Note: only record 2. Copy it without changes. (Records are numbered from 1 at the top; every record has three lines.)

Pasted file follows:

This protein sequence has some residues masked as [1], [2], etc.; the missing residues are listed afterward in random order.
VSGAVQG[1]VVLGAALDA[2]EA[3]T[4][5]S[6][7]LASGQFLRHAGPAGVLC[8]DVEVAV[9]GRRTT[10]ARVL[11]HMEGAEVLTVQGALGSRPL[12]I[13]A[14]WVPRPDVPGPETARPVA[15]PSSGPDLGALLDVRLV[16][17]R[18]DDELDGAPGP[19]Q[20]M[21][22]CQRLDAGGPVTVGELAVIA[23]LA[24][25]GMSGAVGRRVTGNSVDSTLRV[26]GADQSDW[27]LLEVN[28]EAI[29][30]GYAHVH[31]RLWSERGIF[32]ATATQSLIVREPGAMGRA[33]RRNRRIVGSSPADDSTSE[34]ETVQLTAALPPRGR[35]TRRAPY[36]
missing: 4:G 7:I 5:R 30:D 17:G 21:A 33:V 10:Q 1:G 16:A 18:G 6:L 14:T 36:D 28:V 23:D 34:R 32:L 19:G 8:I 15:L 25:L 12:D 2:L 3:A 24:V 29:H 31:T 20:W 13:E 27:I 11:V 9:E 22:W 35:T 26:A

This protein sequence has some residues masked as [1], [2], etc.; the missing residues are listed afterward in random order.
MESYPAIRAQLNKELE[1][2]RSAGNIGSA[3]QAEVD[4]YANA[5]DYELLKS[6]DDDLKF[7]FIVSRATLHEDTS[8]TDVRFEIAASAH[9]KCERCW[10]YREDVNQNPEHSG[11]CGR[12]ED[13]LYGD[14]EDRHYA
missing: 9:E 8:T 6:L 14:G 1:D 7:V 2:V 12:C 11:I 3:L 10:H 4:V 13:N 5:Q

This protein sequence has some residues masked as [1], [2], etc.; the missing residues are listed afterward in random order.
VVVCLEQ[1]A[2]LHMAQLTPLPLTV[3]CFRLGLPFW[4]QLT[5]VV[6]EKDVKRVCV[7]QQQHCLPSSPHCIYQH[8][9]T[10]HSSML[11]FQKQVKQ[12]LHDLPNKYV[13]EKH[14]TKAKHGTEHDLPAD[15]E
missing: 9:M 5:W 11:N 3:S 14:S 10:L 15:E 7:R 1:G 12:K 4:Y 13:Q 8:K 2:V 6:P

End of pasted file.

This protein sequence has some residues masked as [1], [2], etc.; the missing residues are listed afterward in random order.
MESYPAIRAQLNKELE[1][2]RSAGNIGSA[3]QAEVD[4]YANA[5]DYELLKS[6]DDDLKF[7]FIVSRATLHEDTS[8]TDVRFEIAASAH[9]KCERCW[10]YREDVNQNPEHSG[11]CGR[12]ED[13]LYGD[14]EDRHYA
missing: 9:E 8:T 6:L 14:G 1:D 7:V 2:V 12:C 11:I 3:L 10:H 4:V 13:N 5:Q